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This Is What Gerrymandering Looks Like in Virginia

I was elated by the results of Virginia's 2017 election for the House of Delegates. The level of support for Democratic candidates was amazing. Surely, we'd be able to march into Richmond and make things right. Alas, my hopes were dashed when I realized that despite the overwhelming number of votes against them, the Republican Party still controls the House of Delegates. I set out to figure out why. I pulled data from a variety of sources (please be sure to check my source notes for details) and ran some analysis. It appears to me that gerrymandering will likely keep the House of Delegates in Republican hands for the foreseeable future due to an efficiency gap of nearly 16%. The way that the districts are apportioned means that a very large number of Democratic votes are wasted. The next re-apportionment happens after the 2020 census, but to be able to positively impact that, the Democrats need to control the House of Delegates or the U.S. Supreme Court needs to rule that this type of gerrymandering is unconstitutional.

Statements of Fact

From this data set, I believe these statements are true:

  1. 2,419,710 votes were cast for candidates on the ballot for all 100 Virginia House of Delegates elections.
  2. Democratic candidates for the House of Delegates received 53.9% of the total vote, but only 49% of the seats, while Republican candidates received 44.5% of the total vote, but 51% of the seats.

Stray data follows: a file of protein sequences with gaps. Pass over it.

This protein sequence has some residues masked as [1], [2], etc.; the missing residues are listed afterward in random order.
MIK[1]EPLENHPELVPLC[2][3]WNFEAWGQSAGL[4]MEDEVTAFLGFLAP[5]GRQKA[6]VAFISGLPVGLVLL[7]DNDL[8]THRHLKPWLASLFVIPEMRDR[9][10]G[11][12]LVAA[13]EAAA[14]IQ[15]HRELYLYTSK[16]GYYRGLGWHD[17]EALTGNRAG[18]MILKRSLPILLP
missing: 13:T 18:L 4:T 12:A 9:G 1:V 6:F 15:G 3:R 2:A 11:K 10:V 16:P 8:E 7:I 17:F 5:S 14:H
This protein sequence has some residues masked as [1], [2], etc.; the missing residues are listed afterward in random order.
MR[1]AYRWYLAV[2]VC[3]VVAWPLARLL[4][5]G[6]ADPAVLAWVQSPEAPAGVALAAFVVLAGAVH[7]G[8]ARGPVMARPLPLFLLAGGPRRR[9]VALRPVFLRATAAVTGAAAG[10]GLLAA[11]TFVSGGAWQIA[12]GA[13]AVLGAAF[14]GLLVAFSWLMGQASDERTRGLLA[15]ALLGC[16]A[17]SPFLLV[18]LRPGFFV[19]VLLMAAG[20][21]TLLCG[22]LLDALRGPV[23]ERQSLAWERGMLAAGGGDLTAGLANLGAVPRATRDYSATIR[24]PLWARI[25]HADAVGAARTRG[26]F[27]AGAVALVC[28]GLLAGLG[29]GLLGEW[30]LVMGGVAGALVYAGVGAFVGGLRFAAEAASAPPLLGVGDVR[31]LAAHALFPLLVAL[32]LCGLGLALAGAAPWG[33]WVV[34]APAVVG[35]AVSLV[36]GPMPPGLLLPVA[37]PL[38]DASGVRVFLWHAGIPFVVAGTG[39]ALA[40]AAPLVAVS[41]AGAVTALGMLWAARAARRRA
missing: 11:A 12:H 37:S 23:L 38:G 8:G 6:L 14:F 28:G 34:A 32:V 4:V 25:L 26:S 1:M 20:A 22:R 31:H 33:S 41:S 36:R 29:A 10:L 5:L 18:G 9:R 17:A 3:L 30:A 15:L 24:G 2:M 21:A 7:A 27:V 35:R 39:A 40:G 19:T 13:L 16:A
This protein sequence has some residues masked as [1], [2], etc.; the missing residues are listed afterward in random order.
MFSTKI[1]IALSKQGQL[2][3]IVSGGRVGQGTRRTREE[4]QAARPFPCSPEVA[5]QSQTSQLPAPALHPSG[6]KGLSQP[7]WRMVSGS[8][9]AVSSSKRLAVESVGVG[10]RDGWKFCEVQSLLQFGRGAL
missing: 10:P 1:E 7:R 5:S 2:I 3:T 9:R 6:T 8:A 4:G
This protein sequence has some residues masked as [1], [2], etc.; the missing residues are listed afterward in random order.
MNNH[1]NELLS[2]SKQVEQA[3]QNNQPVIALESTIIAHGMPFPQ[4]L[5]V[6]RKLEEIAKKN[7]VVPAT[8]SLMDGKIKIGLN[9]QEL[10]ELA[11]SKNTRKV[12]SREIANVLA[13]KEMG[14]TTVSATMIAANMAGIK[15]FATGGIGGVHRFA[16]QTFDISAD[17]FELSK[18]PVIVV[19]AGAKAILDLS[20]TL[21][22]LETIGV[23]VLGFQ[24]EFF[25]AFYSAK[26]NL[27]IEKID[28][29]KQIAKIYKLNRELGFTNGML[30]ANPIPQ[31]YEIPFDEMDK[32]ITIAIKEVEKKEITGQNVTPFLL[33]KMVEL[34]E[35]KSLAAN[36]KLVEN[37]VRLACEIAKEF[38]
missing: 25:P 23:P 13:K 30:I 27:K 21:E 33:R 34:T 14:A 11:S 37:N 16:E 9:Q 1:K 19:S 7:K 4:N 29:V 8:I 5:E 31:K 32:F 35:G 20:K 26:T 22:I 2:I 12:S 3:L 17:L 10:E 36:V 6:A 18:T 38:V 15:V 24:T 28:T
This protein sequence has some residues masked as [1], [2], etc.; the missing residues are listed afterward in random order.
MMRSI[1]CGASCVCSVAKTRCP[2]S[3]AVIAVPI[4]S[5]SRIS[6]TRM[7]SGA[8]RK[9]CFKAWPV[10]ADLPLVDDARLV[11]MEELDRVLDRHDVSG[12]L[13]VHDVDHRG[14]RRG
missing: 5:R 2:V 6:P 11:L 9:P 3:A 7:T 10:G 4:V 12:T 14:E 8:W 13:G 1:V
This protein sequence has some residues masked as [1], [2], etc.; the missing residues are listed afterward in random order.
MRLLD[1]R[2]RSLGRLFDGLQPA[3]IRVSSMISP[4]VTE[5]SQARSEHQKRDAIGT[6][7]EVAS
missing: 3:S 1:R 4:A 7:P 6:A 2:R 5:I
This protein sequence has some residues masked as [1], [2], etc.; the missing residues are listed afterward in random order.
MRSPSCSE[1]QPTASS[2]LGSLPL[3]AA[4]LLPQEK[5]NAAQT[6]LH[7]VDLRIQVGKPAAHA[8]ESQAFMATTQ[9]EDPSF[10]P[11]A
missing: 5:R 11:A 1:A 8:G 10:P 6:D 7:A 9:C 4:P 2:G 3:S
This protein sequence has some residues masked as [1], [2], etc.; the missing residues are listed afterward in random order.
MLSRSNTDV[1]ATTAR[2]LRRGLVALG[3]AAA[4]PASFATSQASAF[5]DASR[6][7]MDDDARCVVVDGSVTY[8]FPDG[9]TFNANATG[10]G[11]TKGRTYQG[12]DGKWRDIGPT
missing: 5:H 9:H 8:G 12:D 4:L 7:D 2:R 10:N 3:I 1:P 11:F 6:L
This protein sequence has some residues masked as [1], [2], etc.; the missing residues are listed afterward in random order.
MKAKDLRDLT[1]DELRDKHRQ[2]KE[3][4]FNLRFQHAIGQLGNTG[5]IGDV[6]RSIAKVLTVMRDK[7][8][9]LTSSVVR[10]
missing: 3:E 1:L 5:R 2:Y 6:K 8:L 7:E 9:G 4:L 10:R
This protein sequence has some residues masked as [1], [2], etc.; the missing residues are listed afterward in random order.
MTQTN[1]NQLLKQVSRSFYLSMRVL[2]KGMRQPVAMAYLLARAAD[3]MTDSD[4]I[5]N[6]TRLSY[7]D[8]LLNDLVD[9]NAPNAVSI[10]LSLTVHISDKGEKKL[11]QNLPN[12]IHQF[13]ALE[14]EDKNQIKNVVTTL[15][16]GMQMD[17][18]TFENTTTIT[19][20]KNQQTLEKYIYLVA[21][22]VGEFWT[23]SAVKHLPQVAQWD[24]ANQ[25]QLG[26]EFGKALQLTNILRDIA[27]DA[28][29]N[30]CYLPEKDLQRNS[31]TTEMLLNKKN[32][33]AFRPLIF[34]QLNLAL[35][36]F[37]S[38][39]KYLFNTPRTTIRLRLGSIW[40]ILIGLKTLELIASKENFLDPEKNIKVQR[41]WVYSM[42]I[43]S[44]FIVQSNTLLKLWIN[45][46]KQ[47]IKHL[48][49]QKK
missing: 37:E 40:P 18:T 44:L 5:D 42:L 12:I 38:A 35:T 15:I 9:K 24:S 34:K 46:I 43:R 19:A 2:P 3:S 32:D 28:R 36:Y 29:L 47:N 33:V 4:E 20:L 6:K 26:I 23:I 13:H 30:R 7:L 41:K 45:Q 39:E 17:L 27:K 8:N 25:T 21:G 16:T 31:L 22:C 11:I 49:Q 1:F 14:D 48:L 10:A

3. The efficiency gap favors the Republicans by 15.93%.
  4. 40 races had only a single major party candidate on the ballot.
  5. 13 races had a 3rd party candidate on the ballot.
    • Of those, 7 had only a single major party candidate on the ballot. The best performance was in District 24 where the independent candidate received 27.81% of the vote.
    • Of the other 6 with 2 major party candidates, only one could have seen a different winner if the 2nd place finisher received all of the 3rd party votes. That was the 94th District, the one that ended in a tie. However, the 3rd party was Libertarian and those votes likely would have gone for the Republican candidate.
  6. 93 incumbents ran for re-election, 12 of whom lost (all Republicans).


It will be difficult, if not impossible for a party other than the Republicans to take control of the House of Delegates. 2017 was a wave election, unlikely to be repeated in the next election, which is the one that will select the Delegates who will perform the next reapportionment. It will take a ruling from the U.S. Supreme Court to remedy this situation.

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